For most, the long winter nights are spent sitting in by the fire. Some spend the time peering over maps planning walking routes for when the days get longer. For some however, the darkness of night presents an opportunity to see the hills in a different light. Throw in a full moon and the same familiar hills can take on a new magic all of their own. We caught up with Terry Lambert of Hilltop Treks after his latest Full Moon walk in the Wicklow Hills and found out what the typical night walk consisit of.
The last Full Moon walk was a great success with 50+ people partaking. We all met up on the 30th Jan in Enniskerry in Co. Wicklow. The group was gathered around the Clock tower in the centre of the village. The locals must have been scratching their heads to what was going on with such a group gathered on a dark evening in their small town.
When the full crew had assembled some of us boarded the bus and the others followed in their cars as we made our way towards the start of the walk at Curtlestown Woods.
Once we were all ready, head torches on and boots tied up we headed off into the dark woods. The trail went along part of the Wicklow way following a winding path which was slowly ascending. After about 1700 yards we turned a corner and hanging directly ahead and just above us, bright as a button, was a wonderful large silvery moon. The sky was clear with very few clouds; the ideal night for a Full Moon walk.
With the size of the group extra guides were on hand to encourage the slower ones and to help keep the group together. We had plenty of stops along our way with views right across the Irish Sea with glorious moon reflecting off it. There was a ferry coming in probably from Holyhead. With its decklights on it appeared to be floating in the midst of the sky.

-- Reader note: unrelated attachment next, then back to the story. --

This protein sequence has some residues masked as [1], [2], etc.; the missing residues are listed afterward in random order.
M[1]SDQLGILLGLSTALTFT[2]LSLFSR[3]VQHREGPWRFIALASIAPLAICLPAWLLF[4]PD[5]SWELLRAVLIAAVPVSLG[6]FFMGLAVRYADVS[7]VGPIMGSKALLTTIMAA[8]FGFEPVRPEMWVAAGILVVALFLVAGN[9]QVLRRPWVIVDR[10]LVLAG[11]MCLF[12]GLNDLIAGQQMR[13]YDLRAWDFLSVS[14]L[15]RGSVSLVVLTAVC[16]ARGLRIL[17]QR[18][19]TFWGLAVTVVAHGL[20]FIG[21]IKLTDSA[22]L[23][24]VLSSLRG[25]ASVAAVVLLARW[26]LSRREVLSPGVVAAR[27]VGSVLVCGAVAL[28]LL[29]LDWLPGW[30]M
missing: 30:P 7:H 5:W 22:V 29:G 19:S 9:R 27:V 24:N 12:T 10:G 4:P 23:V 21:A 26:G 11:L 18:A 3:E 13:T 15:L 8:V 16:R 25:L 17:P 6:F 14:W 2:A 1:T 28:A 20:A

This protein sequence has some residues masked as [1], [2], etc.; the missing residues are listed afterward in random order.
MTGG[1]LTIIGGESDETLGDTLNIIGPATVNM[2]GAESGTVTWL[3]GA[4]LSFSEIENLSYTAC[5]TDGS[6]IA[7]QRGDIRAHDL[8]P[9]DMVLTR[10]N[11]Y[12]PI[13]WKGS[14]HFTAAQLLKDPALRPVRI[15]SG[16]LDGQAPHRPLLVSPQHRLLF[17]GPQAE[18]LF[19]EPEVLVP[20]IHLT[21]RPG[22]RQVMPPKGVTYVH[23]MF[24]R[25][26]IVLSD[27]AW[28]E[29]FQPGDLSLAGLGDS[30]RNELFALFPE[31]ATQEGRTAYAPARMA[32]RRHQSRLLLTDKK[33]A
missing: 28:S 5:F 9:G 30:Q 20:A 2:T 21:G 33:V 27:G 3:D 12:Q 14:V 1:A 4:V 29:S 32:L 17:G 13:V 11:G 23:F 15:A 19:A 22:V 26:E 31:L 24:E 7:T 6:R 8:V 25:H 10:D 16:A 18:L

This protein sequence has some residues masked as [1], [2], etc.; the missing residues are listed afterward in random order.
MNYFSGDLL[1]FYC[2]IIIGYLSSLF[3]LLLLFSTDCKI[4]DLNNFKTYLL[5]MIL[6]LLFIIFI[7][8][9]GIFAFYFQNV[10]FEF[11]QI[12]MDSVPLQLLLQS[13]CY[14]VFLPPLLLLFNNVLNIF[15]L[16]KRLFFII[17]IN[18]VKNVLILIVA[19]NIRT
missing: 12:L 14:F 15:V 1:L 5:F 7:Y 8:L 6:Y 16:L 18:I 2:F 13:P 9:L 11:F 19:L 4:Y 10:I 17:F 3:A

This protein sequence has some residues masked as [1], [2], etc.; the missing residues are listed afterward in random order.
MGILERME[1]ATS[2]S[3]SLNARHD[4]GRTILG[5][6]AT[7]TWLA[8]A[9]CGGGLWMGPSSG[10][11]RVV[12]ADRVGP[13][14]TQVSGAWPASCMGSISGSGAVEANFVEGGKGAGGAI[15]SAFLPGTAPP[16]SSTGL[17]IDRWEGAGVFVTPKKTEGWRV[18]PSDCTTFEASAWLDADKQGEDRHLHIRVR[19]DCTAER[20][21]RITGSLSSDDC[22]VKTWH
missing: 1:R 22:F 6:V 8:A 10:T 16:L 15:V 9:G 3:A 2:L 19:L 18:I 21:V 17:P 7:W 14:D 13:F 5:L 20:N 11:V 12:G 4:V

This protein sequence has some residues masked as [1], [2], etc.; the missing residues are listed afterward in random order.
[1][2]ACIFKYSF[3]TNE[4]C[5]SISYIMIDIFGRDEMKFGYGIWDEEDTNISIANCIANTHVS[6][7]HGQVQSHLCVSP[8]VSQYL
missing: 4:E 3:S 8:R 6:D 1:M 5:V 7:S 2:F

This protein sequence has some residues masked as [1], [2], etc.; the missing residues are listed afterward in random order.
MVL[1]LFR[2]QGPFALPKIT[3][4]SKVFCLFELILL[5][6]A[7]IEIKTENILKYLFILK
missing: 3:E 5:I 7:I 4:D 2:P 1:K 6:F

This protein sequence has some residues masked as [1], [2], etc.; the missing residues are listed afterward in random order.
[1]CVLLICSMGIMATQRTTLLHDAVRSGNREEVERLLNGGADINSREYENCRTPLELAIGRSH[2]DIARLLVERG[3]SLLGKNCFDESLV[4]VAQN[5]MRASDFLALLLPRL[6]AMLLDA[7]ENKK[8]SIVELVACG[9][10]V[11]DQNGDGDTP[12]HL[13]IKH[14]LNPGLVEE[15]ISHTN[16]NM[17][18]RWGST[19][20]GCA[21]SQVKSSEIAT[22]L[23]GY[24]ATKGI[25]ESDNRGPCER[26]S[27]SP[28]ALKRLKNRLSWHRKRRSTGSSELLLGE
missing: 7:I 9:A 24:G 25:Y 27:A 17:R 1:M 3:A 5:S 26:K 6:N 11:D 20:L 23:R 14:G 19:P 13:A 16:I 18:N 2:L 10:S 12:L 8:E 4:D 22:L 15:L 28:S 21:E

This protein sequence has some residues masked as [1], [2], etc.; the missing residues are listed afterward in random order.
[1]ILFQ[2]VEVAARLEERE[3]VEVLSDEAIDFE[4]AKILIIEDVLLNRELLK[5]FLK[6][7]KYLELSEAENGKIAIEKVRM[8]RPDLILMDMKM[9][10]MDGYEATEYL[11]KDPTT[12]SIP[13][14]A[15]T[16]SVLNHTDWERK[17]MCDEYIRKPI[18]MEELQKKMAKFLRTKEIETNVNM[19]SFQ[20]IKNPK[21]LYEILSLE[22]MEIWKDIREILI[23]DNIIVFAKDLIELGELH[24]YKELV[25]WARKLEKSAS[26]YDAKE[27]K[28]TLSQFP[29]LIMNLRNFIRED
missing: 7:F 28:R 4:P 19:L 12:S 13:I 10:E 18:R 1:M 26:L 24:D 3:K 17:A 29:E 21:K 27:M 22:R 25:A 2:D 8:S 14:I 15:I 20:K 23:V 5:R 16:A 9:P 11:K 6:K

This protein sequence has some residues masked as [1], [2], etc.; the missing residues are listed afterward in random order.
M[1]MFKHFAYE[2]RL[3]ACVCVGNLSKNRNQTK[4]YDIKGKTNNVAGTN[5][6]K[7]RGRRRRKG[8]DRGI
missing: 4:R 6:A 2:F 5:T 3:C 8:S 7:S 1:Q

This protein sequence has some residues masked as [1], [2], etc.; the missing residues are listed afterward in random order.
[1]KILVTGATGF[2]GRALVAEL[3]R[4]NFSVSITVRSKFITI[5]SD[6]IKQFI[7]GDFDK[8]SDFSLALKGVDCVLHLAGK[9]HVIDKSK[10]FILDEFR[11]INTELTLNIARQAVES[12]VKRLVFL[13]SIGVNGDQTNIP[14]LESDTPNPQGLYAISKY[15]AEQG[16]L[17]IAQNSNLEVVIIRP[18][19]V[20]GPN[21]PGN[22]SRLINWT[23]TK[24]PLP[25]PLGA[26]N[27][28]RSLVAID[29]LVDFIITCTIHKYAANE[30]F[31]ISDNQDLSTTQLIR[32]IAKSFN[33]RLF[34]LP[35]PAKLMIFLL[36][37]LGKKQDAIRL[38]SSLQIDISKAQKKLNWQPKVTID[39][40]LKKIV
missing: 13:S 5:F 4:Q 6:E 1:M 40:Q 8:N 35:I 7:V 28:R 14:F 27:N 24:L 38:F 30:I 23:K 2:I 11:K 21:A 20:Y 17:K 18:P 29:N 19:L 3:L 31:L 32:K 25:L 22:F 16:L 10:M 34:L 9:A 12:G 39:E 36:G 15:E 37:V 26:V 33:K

We continued on leaving the Wicklow way trail and heading for the top of Prince William’s seat- named after a visit by King George IV in 1821 and his son William to these shores for a spot of hunting with Lord Powerscourt, the owner of much of this area at the time.
There was snow and ice still on the mountain after the fall we had 2 weeks earlier and we had to watch our footing. Once we were on top of Prince William’s seat we could see for miles around us in all directions. The Glencullen Valley, Maulin, the Sugarloaf all silhouetted by the nights sky and there was no need at all for our head torches.
We decided not to stop for our lunch here as it was chilly on top with such a clear sky. But we did get time to point out different constellations of stars, the Plough (Big Dipper), Orion and his unmistakable belt and of course the North star; all very important for our night navigation.
We then began our descent back down along the top of a forest and along a quite slippy trial so we all kept to its edges just we case we went on our ear. The trail was lit up for us with the moon hitting off it’s snow. Then we re-entered the woods and when we came back out we were right at the edge of the mountain looking over Glencullen. The shelter was a lot better here so we decided to have a bite to eat while we took in the the views below. Crisps and chocolate were shared round and cups of tea and coffee, a night time picnic with the moon for a spot light. When we had finished our lunch it was time to get back to the bus and into Enniskerry.
When we arrived back into Enniskerry some us then went into Nancy Murphy’s for a pint and where there were some platters of sandwiches laid on for us, thanks Keith. We all had time to catch up and see who we had been walking with all night.